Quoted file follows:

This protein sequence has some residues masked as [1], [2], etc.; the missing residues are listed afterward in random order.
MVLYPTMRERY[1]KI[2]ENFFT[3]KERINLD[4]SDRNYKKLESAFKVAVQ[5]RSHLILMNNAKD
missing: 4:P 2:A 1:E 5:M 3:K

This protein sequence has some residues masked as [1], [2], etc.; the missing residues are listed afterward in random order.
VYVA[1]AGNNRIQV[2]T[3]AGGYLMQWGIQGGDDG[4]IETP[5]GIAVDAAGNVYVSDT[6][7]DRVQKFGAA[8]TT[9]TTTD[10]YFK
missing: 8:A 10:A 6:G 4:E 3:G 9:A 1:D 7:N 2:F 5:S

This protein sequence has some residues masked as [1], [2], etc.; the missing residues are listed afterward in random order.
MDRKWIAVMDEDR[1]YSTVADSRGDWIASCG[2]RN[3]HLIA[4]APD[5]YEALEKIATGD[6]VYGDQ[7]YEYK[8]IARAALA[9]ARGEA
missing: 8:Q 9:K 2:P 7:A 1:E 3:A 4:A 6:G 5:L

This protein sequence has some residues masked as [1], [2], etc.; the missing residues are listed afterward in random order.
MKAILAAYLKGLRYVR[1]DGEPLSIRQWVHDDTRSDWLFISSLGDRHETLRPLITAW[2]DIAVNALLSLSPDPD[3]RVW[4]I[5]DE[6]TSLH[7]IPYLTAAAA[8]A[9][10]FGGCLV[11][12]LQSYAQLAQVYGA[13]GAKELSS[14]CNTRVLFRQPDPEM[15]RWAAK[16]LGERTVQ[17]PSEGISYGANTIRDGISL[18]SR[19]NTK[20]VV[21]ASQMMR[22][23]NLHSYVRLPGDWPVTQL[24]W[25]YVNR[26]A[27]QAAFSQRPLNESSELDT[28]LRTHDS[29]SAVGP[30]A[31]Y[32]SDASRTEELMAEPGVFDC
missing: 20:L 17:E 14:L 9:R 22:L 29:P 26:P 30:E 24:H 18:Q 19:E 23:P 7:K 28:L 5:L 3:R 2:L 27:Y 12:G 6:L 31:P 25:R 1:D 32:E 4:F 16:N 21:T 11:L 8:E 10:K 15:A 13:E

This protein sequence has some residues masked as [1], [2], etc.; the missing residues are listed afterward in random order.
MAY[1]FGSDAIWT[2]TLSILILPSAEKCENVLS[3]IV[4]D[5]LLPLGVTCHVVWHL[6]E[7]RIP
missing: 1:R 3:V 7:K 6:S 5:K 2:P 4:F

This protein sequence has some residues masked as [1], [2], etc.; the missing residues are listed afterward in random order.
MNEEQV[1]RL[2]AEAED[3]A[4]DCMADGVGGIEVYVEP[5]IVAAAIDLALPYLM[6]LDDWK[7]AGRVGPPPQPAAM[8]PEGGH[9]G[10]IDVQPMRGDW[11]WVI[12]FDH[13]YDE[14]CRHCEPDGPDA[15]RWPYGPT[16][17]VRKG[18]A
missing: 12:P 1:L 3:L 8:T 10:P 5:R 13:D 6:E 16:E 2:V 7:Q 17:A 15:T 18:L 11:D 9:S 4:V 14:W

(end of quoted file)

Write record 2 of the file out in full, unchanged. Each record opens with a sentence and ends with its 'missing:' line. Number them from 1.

This protein sequence has some residues masked as [1], [2], etc.; the missing residues are listed afterward in random order.
VYVA[1]AGNNRIQV[2]T[3]AGGYLMQWGIQGGDDG[4]IETP[5]GIAVDAAGNVYVSDT[6][7]DRVQKFGAA[8]TT[9]TTTD[10]YFK
missing: 8:A 10:A 6:G 4:E 3:G 9:A 1:D 7:N 2:F 5:S